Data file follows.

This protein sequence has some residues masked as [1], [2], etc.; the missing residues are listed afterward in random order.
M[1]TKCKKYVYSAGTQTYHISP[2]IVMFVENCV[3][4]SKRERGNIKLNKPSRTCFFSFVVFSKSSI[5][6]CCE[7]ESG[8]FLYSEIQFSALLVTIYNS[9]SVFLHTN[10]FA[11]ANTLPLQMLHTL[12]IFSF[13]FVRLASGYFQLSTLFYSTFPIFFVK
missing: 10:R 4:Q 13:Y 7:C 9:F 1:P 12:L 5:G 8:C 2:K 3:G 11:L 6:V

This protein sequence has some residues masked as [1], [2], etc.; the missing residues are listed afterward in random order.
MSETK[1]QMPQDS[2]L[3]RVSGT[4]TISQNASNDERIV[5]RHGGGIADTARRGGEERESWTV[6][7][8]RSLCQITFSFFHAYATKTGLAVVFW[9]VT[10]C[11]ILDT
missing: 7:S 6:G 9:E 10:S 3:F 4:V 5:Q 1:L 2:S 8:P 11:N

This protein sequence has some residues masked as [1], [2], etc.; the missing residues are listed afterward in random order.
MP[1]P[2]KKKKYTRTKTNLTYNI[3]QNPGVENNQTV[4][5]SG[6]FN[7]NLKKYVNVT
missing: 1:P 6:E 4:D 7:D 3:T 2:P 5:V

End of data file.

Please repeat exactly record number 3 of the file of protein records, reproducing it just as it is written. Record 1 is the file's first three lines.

This protein sequence has some residues masked as [1], [2], etc.; the missing residues are listed afterward in random order.
MP[1]P[2]KKKKYTRTKTNLTYNI[3]QNPGVENNQTV[4][5]SG[6]FN[7]NLKKYVNVT
missing: 1:P 6:E 4:D 7:D 3:T 2:P 5:V